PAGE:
Dalston centre launches to help ex-offenders break cycle of crime and prison

Current and former volunteers at St Giles, Andy Tindall (centre) and Frank Harris. Photo Matt Cetti-

Current and former volunteers at St Giles, Andy Tindall (centre) and Frank Harris. Photo Matt Cetti-Roberts - Credit: Matt Cetti-Roberts

A specialist centre offering a life line to ex-offenders who want to turn their backs on crime has opened in Dalston, run by the St Giles Trust.

The Elise Centre in Dalston Lane offers practical advice and support to people looking for work and improving their skills and qualifications.

Guests at its official launch last Wednesday heard first-hand accounts from people who had overcome many barriers to move rebuild their lives.

These included Frank Harris who spent decades in a trapped in a cycle of addiction, homelessness and crime, but is now studying criminology at university with his past firmly behind him.

“I’m now evolving as opposed to being stuck in a revolving door,” he said.

Another speaker was 39-year old mother of five, Sekara, who contacted St Giles Trust after a fruitless job search.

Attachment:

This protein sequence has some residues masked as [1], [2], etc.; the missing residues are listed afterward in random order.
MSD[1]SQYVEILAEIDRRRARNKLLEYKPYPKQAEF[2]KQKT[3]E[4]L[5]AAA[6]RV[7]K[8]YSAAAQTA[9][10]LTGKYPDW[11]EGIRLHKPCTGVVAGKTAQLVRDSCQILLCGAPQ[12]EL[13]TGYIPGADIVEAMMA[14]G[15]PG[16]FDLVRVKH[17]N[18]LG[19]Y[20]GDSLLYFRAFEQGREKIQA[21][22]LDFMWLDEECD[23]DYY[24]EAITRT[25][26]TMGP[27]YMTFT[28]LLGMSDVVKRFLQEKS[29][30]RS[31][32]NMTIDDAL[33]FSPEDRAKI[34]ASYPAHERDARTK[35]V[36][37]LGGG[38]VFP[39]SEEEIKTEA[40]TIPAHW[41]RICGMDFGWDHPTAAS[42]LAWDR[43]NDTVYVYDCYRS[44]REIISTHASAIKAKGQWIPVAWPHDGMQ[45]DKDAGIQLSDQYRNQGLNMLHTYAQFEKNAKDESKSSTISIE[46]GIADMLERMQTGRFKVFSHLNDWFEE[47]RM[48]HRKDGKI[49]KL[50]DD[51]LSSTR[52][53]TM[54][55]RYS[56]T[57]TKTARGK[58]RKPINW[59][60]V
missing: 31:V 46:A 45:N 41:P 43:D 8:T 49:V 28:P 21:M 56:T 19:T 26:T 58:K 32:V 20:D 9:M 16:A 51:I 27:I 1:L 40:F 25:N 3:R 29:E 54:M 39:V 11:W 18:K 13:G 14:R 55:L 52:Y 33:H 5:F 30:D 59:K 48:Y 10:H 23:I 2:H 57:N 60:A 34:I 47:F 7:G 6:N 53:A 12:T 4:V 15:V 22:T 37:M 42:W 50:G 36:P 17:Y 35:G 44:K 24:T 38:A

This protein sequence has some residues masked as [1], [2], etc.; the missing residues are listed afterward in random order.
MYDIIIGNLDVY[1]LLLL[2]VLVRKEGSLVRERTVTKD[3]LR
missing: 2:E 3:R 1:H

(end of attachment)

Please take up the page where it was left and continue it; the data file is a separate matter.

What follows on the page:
Not long ago she had a bright future ahead of her at university qualifying to become an occupational therapist, however, a minor conviction from the past caught up with her meaning she had to leave both her job and course.

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Through St Giles Trust she qualified as a peer advisor and NVQ Assessor and gained employment and is about to start university to qualify as a teacher.

The centre opened six months ago after the transferral of funds and staff from ex-offenders support organisation Foundation Training Company to St Giles Trust.

The charity trains people with convictions to provide peer-led support for others trying to successfully rehabilitate.

Rob Owen, the chief executive of St Giles Trust, said: “We’re very proud to be able to make a difference in Hackney and look forward to helping 250 people turn their lives around this year.

“We really appreciate the support we’ve had from the local community, local partners and funders of the service – especially our cornerstone funder The Big Lottery.”

The Trust aims to break the cycle of crime, prison and disadvantage and create safer communities by helping people to change their lives.